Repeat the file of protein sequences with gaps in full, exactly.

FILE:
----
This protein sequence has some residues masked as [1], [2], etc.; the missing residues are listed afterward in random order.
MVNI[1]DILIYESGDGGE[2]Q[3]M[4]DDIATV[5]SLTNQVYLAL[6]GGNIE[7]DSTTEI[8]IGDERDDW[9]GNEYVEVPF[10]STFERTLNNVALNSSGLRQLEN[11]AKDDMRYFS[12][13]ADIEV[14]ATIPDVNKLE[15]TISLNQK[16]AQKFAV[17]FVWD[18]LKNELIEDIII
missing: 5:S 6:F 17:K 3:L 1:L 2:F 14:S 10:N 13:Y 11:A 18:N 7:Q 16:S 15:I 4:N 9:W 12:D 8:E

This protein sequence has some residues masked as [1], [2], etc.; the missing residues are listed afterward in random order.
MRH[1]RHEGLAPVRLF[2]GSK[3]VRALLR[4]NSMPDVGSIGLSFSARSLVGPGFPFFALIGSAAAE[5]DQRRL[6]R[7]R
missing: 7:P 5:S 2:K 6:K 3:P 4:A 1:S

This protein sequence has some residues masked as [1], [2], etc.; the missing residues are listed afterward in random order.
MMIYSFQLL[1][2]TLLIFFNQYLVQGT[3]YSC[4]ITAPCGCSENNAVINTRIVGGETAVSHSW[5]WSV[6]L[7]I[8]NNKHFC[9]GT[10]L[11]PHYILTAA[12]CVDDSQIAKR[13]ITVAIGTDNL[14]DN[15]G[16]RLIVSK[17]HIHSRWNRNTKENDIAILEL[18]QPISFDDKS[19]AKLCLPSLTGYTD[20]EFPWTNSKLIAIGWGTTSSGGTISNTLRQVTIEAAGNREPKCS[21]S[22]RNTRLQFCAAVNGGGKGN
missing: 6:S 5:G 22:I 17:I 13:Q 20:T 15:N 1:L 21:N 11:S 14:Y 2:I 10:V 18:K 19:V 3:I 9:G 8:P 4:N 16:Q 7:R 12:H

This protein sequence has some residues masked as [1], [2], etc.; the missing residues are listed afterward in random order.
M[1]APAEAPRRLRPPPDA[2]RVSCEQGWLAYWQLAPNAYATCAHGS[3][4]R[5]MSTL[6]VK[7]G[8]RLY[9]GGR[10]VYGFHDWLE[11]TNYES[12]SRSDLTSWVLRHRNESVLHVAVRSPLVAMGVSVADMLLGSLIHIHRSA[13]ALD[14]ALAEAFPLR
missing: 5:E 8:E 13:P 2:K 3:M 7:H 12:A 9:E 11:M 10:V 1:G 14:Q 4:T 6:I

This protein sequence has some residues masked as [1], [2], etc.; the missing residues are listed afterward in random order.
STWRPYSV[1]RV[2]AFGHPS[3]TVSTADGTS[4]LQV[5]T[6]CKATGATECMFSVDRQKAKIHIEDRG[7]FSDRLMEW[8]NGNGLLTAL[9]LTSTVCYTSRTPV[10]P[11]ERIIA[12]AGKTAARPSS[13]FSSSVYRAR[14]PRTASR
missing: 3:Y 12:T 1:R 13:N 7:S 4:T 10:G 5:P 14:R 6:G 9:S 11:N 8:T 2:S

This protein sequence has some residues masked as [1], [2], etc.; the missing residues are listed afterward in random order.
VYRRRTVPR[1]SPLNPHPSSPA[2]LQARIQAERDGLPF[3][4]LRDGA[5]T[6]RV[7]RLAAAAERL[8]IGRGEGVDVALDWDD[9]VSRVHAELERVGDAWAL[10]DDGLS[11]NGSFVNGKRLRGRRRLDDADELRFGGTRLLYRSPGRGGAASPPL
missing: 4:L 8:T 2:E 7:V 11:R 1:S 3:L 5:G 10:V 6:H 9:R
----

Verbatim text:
This protein sequence has some residues masked as [1], [2], etc.; the missing residues are listed afterward in random order.
MVNI[1]DILIYESGDGGE[2]Q[3]M[4]DDIATV[5]SLTNQVYLAL[6]GGNIE[7]DSTTEI[8]IGDERDDW[9]GNEYVEVPF[10]STFERTLNNVALNSSGLRQLEN[11]AKDDMRYFS[12][13]ADIEV[14]ATIPDVNKLE[15]TISLNQK[16]AQKFAV[17]FVWD[18]LKNELIEDIII
missing: 5:S 6:F 17:K 3:L 1:L 2:F 14:S 10:N 13:Y 11:A 18:N 7:Q 16:S 15:I 4:N 9:W 12:D 8:E

This protein sequence has some residues masked as [1], [2], etc.; the missing residues are listed afterward in random order.
MRH[1]RHEGLAPVRLF[2]GSK[3]VRALLR[4]NSMPDVGSIGLSFSARSLVGPGFPFFALIGSAAAE[5]DQRRL[6]R[7]R
missing: 7:P 5:S 2:K 6:K 3:P 4:A 1:S

This protein sequence has some residues masked as [1], [2], etc.; the missing residues are listed afterward in random order.
MMIYSFQLL[1][2]TLLIFFNQYLVQGT[3]YSC[4]ITAPCGCSENNAVINTRIVGGETAVSHSW[5]WSV[6]L[7]I[8]NNKHFC[9]GT[10]L[11]PHYILTAA[12]CVDDSQIAKR[13]ITVAIGTDNL[14]DN[15]G[16]RLIVSK[17]HIHSRWNRNTKENDIAILEL[18]QPISFDDKS[19]AKLCLPSLTGYTD[20]EFPWTNSKLIAIGWGTTSSGGTISNTLRQVTIEAAGNREPKCS[21]S[22]RNTRLQFCAAVNGGGKGN
missing: 6:S 5:G 22:I 17:I 13:Q 20:T 15:N 1:L 21:N 11:S 14:Y 2:I 10:V 18:K 19:V 3:I 9:G 8:P 4:N 16:Q 7:R 12:H

This protein sequence has some residues masked as [1], [2], etc.; the missing residues are listed afterward in random order.
M[1]APAEAPRRLRPPPDA[2]RVSCEQGWLAYWQLAPNAYATCAHGS[3][4]R[5]MSTL[6]VK[7]G[8]RLY[9]GGR[10]VYGFHDWLE[11]TNYES[12]SRSDLTSWVLRHRNESVLHVAVRSPLVAMGVSVADMLLGSLIHIHRSA[13]ALD[14]ALAEAFPLR
missing: 5:E 8:E 13:P 2:K 3:M 7:H 12:A 9:E 11:M 10:V 1:G 14:Q 4:T 6:I

This protein sequence has some residues masked as [1], [2], etc.; the missing residues are listed afterward in random order.
STWRPYSV[1]RV[2]AFGHPS[3]TVSTADGTS[4]LQV[5]T[6]CKATGATECMFSVDRQKAKIHIEDRG[7]FSDRLMEW[8]NGNGLLTAL[9]LTSTVCYTSRTPV[10]P[11]ERIIA[12]AGKTAARPSS[13]FSSSVYRAR[14]PRTASR
missing: 3:Y 12:T 1:R 13:N 7:S 4:T 10:G 5:P 14:R 6:G 9:S 11:N 8:T 2:S

This protein sequence has some residues masked as [1], [2], etc.; the missing residues are listed afterward in random order.
VYRRRTVPR[1]SPLNPHPSSPA[2]LQARIQAERDGLPF[3][4]LRDGA[5]T[6]RV[7]RLAAAAERL[8]IGRGEGVDVALDWDD[9]VSRVHAELERVGDAWAL[10]DDGLS[11]NGSFVNGKRLRGRRRLDDADELRFGGTRLLYRSPGRGGAASPPL
missing: 4:L 8:T 2:E 7:V 11:R 1:S 3:L 5:G 10:V 6:H 9:R